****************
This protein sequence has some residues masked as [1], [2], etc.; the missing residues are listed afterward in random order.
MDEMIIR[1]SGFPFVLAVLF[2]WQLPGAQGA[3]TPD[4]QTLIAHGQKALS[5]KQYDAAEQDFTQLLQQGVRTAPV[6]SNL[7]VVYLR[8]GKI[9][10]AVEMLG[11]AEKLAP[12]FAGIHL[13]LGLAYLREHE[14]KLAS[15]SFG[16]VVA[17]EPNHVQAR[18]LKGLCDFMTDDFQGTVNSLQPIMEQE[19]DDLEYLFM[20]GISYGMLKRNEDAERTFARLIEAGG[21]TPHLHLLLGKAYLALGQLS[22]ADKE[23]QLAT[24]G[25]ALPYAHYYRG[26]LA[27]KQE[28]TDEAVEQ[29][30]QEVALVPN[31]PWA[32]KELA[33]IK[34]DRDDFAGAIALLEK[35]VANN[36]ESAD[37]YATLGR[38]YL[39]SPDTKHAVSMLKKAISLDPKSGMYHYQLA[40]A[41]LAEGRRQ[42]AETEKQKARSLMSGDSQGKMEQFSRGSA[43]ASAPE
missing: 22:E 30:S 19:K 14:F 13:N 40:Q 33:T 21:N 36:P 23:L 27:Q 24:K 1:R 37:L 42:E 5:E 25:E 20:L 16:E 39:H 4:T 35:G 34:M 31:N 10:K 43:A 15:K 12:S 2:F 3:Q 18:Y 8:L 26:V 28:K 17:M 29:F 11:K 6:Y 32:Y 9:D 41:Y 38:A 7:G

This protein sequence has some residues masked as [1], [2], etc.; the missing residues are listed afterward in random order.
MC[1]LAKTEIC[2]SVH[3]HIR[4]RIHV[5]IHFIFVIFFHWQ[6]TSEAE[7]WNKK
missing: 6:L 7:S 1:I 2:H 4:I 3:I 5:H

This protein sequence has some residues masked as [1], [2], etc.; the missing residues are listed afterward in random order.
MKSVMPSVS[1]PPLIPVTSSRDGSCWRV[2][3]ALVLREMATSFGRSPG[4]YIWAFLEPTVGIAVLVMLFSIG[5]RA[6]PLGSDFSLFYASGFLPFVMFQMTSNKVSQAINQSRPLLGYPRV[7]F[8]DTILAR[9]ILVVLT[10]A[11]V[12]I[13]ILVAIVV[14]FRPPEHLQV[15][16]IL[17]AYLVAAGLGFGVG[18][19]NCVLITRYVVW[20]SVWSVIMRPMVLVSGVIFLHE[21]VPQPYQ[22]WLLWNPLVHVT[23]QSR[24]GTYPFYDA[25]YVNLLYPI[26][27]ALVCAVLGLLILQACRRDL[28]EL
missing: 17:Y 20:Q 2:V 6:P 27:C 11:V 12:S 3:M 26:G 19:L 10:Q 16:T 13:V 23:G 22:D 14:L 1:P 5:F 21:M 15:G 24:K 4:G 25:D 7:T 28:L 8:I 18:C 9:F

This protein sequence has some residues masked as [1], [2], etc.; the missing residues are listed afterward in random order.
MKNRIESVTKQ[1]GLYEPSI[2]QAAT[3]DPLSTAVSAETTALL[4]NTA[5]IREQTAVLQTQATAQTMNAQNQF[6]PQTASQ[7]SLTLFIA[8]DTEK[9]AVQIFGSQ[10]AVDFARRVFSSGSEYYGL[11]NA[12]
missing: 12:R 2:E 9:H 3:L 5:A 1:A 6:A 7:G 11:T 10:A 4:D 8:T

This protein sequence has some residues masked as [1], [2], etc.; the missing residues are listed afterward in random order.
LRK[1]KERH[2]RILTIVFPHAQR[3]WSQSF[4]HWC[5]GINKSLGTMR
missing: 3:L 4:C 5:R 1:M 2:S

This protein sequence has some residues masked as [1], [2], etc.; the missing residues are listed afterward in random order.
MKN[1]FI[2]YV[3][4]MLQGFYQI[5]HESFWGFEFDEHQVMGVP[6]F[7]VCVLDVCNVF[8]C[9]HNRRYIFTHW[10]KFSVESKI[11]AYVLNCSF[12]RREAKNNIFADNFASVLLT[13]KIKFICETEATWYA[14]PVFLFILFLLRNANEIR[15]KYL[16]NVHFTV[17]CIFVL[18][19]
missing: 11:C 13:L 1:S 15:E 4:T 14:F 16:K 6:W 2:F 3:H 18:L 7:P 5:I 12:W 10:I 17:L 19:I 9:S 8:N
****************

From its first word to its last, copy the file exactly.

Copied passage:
This protein sequence has some residues masked as [1], [2], etc.; the missing residues are listed afterward in random order.
MDEMIIR[1]SGFPFVLAVLF[2]WQLPGAQGA[3]TPD[4]QTLIAHGQKALS[5]KQYDAAEQDFTQLLQQGVRTAPV[6]SNL[7]VVYLR[8]GKI[9][10]AVEMLG[11]AEKLAP[12]FAGIHL[13]LGLAYLREHE[14]KLAS[15]SFG[16]VVA[17]EPNHVQAR[18]LKGLCDFMTDDFQGTVNSLQPIMEQE[19]DDLEYLFM[20]GISYGMLKRNEDAERTFARLIEAGG[21]TPHLHLLLGKAYLALGQLS[22]ADKE[23]QLAT[24]G[25]ALPYAHYYRG[26]LA[27]KQE[28]TDEAVEQ[29][30]QEVALVPN[31]PWA[32]KELA[33]IK[34]DRDDFAGAIALLEK[35]VANN[36]ESAD[37]YATLGR[38]YL[39]SPDTKHAVSMLKKAISLDPKSGMYHYQLA[40]A[41]LAEGRRQ[42]AETEKQKARSLMSGDSQGKMEQFSRGSA[43]ASAPE
missing: 22:E 30:S 19:K 14:F 13:N 40:Q 33:T 21:N 36:P 23:L 27:Q 24:K 1:R 37:L 42:E 5:E 25:E 20:L 16:E 39:H 4:T 35:G 34:M 31:N 10:K 43:A 15:K 12:S 2:F 3:Q 18:Y 8:L 26:V 28:K 17:M 29:F 11:K 6:Y 32:Y 9:D 41:Y 38:A 7:G

This protein sequence has some residues masked as [1], [2], etc.; the missing residues are listed afterward in random order.
MC[1]LAKTEIC[2]SVH[3]HIR[4]RIHV[5]IHFIFVIFFHWQ[6]TSEAE[7]WNKK
missing: 6:L 7:S 1:I 2:H 4:I 3:I 5:H

This protein sequence has some residues masked as [1], [2], etc.; the missing residues are listed afterward in random order.
MKSVMPSVS[1]PPLIPVTSSRDGSCWRV[2][3]ALVLREMATSFGRSPG[4]YIWAFLEPTVGIAVLVMLFSIG[5]RA[6]PLGSDFSLFYASGFLPFVMFQMTSNKVSQAINQSRPLLGYPRV[7]F[8]DTILAR[9]ILVVLT[10]A[11]V[12]I[13]ILVAIVV[14]FRPPEHLQV[15][16]IL[17]AYLVAAGLGFGVG[18][19]NCVLITRYVVW[20]SVWSVIMRPMVLVSGVIFLHE[21]VPQPYQ[22]WLLWNPLVHVT[23]QSR[24]GTYPFYDA[25]YVNLLYPI[26][27]ALVCAVLGLLILQACRRDL[28]EL
missing: 17:Y 20:Q 2:V 6:P 27:C 11:V 12:S 3:M 26:G 19:L 10:Q 16:T 13:V 23:G 22:D 14:L 1:P 5:F 21:M 15:G 24:K 4:G 25:D 7:T 28:L 8:I 18:C 9:F

This protein sequence has some residues masked as [1], [2], etc.; the missing residues are listed afterward in random order.
MKNRIESVTKQ[1]GLYEPSI[2]QAAT[3]DPLSTAVSAETTALL[4]NTA[5]IREQTAVLQTQATAQTMNAQNQF[6]PQTASQ[7]SLTLFIA[8]DTEK[9]AVQIFGSQ[10]AVDFARRVFSSGSEYYGL[11]NA[12]
missing: 12:R 2:E 9:H 3:L 5:A 1:A 6:A 7:G 11:T 10:A 4:D 8:T

This protein sequence has some residues masked as [1], [2], etc.; the missing residues are listed afterward in random order.
LRK[1]KERH[2]RILTIVFPHAQR[3]WSQSF[4]HWC[5]GINKSLGTMR
missing: 3:L 4:C 5:R 1:M 2:S

This protein sequence has some residues masked as [1], [2], etc.; the missing residues are listed afterward in random order.
MKN[1]FI[2]YV[3][4]MLQGFYQI[5]HESFWGFEFDEHQVMGVP[6]F[7]VCVLDVCNVF[8]C[9]HNRRYIFTHW[10]KFSVESKI[11]AYVLNCSF[12]RREAKNNIFADNFASVLLT[13]KIKFICETEATWYA[14]PVFLFILFLLRNANEIR[15]KYL[16]NVHFTV[17]CIFVL[18][19]
missing: 11:C 13:L 1:S 15:E 4:T 14:F 16:K 6:W 2:F 3:H 18:L 7:P 5:I 12:W 10:I 17:L 19:I 9:S 8:N